Energize New Mexico utilizes an "all of the above" approach to energy research to ensure multiple pathways to a sustainable energy future for New Mexico. The science & research components work toward achieving specific strategic goals based on sustainability, efficiency, and resource utilization, while minimizing risk to water and negative impacts on the environment.
Looking for new fuel alternatives to oil while providing additional co-benefits
Bioalgal energy development can play a key role in creating a future that better utilizes alternative fuels and resources. One way that algae will become competitive as a fuel source is to extract co-benefits, such as water treatment, in addition to creating fuel feedstock. The NMSU algal wastewater treatment testbed is pursuing this end at the Las Cruces Wastewater Treatment plant. It is currently the only plant in the country that is treating primary effluent under field conditions to the discharge standards for biological oxygen demand, nitrogen, and phosphorous. In Year 5, Galdieria sulphuraria cultures were fed primary-settle wastewater and not only achieved discharge standards for the traditional pollutants in a single step, but reduced bacterial water quality as compared to the existing traditional treatment system.
In a collaboration with SFCC, UNM has been assessing the suitability of high salinity water produced from fracking operations for algae growth, including a mixed algal culture enriched on fracking water and a pure culture of Duniliella salina. The team has grown both sources on real fracking water and synthetic media over a range of salinities to determine salinity effects on growth rates, lipid productivity and composition, and community composition (for the mixed culture). Use of fracking water would reduce the need for freshwater for algae cultivation, and also has applications for treatment of these abundant oil and gas wastewaters.
Taking advantage of New Mexico's 300+ days of sunshine per year
The Energize New Mexico Solar Energy team formed to address challenges involved in making solar energy a sustainable and practical investment. The team focused on the efficiency and effectiveness of solar cells, and the feasibility of alternatives to fossil fuels by using solar power to convert carbon dioxide into methanol.
Polymer cells have the potential to change commerical solar panels in the future because they are more affordable, and can be made to fit any shape, but their efficiency and resiliency must be improved before they can become commercially viable. Equipment purchased through NM EPSCoR by the UNM team at the Center for High Tech Materials measures photoluminescence of polymer solar cells, and researchers in the Chemistry Department continue their work on improving the efficiency of polymer solar cells. In addition, researchers on the NMSU team have turned to materials science and have increased their understanding of these processes at the molecular level, called excited state lifetimes. This has the potential to provide long-lasting, high-energy processes that boost the efficiency of solar cells for consumers.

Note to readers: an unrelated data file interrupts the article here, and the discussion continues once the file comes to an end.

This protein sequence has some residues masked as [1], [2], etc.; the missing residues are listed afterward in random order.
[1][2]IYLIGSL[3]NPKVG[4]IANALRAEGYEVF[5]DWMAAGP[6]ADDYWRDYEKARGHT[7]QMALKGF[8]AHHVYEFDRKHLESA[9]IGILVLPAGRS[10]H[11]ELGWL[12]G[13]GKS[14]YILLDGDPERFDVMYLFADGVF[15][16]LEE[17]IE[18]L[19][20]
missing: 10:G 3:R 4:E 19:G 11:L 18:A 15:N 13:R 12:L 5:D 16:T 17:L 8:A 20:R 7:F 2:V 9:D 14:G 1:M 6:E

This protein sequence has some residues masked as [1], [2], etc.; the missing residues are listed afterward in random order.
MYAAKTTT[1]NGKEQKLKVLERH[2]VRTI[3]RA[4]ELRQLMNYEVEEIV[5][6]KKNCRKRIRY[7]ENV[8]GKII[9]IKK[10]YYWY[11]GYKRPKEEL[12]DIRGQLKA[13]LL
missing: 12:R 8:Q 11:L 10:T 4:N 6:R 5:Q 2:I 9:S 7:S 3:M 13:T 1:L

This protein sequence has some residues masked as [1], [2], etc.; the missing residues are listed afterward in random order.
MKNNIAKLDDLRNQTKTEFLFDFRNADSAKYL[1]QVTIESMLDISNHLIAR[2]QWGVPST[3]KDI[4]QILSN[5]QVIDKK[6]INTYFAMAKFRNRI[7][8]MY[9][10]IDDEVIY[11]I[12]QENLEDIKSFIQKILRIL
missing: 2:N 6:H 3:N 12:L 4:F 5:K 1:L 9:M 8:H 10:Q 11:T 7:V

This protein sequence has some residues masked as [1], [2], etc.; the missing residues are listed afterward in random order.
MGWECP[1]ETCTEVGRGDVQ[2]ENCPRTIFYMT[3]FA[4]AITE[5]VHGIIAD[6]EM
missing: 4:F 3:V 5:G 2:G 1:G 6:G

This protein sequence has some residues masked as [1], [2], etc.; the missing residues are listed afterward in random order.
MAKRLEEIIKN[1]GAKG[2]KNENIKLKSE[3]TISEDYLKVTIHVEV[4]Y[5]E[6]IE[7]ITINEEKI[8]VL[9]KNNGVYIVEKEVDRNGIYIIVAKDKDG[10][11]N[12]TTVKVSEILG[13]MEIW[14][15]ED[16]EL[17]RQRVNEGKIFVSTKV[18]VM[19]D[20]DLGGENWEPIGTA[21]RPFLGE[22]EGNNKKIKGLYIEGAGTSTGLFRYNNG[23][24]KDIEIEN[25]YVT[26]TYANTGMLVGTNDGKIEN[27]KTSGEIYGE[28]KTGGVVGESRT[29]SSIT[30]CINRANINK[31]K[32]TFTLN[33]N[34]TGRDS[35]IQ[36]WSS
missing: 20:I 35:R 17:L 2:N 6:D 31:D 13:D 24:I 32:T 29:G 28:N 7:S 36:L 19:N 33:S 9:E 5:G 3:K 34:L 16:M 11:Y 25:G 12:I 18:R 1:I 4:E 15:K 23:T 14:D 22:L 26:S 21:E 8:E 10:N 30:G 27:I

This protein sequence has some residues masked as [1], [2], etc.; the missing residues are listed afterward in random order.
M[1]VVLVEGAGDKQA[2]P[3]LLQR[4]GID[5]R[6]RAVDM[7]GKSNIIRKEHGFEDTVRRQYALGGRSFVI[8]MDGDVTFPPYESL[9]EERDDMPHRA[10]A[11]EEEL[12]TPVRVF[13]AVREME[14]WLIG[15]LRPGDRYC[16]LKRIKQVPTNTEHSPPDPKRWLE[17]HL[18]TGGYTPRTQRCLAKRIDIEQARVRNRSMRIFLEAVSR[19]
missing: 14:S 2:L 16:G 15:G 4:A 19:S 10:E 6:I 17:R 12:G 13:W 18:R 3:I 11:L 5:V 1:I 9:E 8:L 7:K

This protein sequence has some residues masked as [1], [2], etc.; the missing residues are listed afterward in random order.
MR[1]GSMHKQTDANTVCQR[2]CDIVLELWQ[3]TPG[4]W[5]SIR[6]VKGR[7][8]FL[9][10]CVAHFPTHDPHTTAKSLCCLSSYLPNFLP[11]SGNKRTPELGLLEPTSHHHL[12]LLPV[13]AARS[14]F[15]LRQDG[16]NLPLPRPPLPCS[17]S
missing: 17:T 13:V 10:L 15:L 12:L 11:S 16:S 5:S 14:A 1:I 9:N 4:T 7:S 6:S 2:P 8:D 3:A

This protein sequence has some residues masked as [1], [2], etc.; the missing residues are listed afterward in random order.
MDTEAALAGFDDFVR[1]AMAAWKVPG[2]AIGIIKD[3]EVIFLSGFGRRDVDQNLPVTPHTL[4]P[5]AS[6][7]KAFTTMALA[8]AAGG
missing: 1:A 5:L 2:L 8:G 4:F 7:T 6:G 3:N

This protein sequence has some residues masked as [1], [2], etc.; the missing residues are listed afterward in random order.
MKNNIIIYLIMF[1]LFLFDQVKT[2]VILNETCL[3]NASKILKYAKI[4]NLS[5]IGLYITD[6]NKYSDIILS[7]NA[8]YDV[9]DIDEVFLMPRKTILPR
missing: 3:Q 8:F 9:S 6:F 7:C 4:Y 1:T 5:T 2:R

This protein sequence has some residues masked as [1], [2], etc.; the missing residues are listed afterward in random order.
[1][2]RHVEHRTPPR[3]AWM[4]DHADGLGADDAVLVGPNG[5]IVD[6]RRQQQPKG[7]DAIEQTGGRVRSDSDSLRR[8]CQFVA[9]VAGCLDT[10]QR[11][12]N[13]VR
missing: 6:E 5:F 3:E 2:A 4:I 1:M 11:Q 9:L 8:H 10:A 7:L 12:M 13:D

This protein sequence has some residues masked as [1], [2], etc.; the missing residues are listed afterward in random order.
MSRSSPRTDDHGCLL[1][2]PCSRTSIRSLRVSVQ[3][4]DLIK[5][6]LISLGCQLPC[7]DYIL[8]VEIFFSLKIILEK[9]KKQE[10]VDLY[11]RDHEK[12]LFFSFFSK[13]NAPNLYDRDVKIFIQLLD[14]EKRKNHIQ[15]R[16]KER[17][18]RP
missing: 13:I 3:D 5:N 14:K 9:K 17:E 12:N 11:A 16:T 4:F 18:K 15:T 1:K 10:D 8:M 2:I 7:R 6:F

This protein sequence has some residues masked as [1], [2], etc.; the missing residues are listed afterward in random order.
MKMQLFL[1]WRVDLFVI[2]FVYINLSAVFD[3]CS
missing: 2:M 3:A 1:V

As the most abundant greenhouse gas, efforts at NM Tech and NMSU focused on conversion of CO2 to value-added chemicals or automotive fuels such as formate or methanol. In Year 5 at NM Tech, silver nanoparticle-copper oxide nanocomposites (Ag/Cu2O) were characterized for the first time as a useful catalyst for converting bicarbonate to formate.
Experimenting with produced water, membranes, and osmosis for more efficient extraction techniques
The Osmotic Power Development team is housed at NM Tech in Socorro, and a team of undergraduate and graduate students is led by Dr. Frank Huang of the Chemistry department. As part of the Energize New Mexico project, the Osmotic Power Development team developed from scratch a geothermal membrane distillation system that has the potential to clean brackish geothermal waters to be used for irrigation. The success of the system allowed the team to bridge the gap between real-world applications and the lab by installing the system in a research trailer at a local geothermal greenhouse north of Las Cruces, Masson Farms of New Mexico.
The team’s membrane characterization process is revolutionary; membrane desalinization will become increasingly popular in New Mexico as water becomes scarce. Results are promising, and the team intends to continue their work by optimizing the membrane fabrication process to improve performance for commercialization. Water scarcity is an issue in the desert Southwest, and this system may allow for industries that rely on irrigation or agriculture to use brackish, abundant sources of water rather than freshwater sources such as groundwater that communities rely on. Membrane distillation of this type may also help local businesses such as Masson remain competitive in a changing economic and environmental climate.